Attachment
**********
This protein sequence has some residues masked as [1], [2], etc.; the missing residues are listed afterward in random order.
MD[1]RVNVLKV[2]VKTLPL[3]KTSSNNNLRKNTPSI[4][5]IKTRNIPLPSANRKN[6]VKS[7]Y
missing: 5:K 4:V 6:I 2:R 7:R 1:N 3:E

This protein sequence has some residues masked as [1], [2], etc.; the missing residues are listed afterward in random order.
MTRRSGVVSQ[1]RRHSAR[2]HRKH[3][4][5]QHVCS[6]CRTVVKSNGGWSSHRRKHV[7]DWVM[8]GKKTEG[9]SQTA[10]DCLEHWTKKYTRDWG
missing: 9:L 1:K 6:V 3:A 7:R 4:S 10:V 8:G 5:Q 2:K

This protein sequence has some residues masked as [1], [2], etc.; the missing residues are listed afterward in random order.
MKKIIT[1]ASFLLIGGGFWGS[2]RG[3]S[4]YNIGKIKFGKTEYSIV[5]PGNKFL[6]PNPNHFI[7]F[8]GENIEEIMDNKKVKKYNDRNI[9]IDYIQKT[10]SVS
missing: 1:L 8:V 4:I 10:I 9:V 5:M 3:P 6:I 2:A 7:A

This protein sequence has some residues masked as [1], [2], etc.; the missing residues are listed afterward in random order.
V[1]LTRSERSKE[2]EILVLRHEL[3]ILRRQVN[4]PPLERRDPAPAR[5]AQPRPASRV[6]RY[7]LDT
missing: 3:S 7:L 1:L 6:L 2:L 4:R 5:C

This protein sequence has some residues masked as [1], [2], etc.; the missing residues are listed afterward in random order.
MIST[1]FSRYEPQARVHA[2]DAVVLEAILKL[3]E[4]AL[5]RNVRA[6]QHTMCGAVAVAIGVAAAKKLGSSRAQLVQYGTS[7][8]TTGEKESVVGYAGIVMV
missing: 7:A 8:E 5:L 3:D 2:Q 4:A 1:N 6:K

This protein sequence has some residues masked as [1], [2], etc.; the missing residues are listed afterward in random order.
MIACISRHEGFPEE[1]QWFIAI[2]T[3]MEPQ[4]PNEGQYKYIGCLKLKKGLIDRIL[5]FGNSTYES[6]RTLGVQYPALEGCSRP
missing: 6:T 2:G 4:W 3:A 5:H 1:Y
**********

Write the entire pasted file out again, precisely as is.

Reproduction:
This protein sequence has some residues masked as [1], [2], etc.; the missing residues are listed afterward in random order.
MD[1]RVNVLKV[2]VKTLPL[3]KTSSNNNLRKNTPSI[4][5]IKTRNIPLPSANRKN[6]VKS[7]Y
missing: 5:K 4:V 6:I 2:R 7:R 1:N 3:E

This protein sequence has some residues masked as [1], [2], etc.; the missing residues are listed afterward in random order.
MTRRSGVVSQ[1]RRHSAR[2]HRKH[3][4][5]QHVCS[6]CRTVVKSNGGWSSHRRKHV[7]DWVM[8]GKKTEG[9]SQTA[10]DCLEHWTKKYTRDWG
missing: 9:L 1:K 6:V 3:A 7:R 4:S 10:V 8:G 5:Q 2:K

This protein sequence has some residues masked as [1], [2], etc.; the missing residues are listed afterward in random order.
MKKIIT[1]ASFLLIGGGFWGS[2]RG[3]S[4]YNIGKIKFGKTEYSIV[5]PGNKFL[6]PNPNHFI[7]F[8]GENIEEIMDNKKVKKYNDRNI[9]IDYIQKT[10]SVS
missing: 1:L 8:V 4:I 10:I 9:V 5:M 3:P 6:I 2:A 7:A

This protein sequence has some residues masked as [1], [2], etc.; the missing residues are listed afterward in random order.
V[1]LTRSERSKE[2]EILVLRHEL[3]ILRRQVN[4]PPLERRDPAPAR[5]AQPRPASRV[6]RY[7]LDT
missing: 3:S 7:L 1:L 6:L 2:L 4:R 5:C

This protein sequence has some residues masked as [1], [2], etc.; the missing residues are listed afterward in random order.
MIST[1]FSRYEPQARVHA[2]DAVVLEAILKL[3]E[4]AL[5]RNVRA[6]QHTMCGAVAVAIGVAAAKKLGSSRAQLVQYGTS[7][8]TTGEKESVVGYAGIVMV
missing: 7:A 8:E 5:L 3:D 2:Q 4:A 1:N 6:K

This protein sequence has some residues masked as [1], [2], etc.; the missing residues are listed afterward in random order.
MIACISRHEGFPEE[1]QWFIAI[2]T[3]MEPQ[4]PNEGQYKYIGCLKLKKGLIDRIL[5]FGNSTYES[6]RTLGVQYPALEGCSRP
missing: 6:T 2:G 4:W 3:A 5:H 1:Y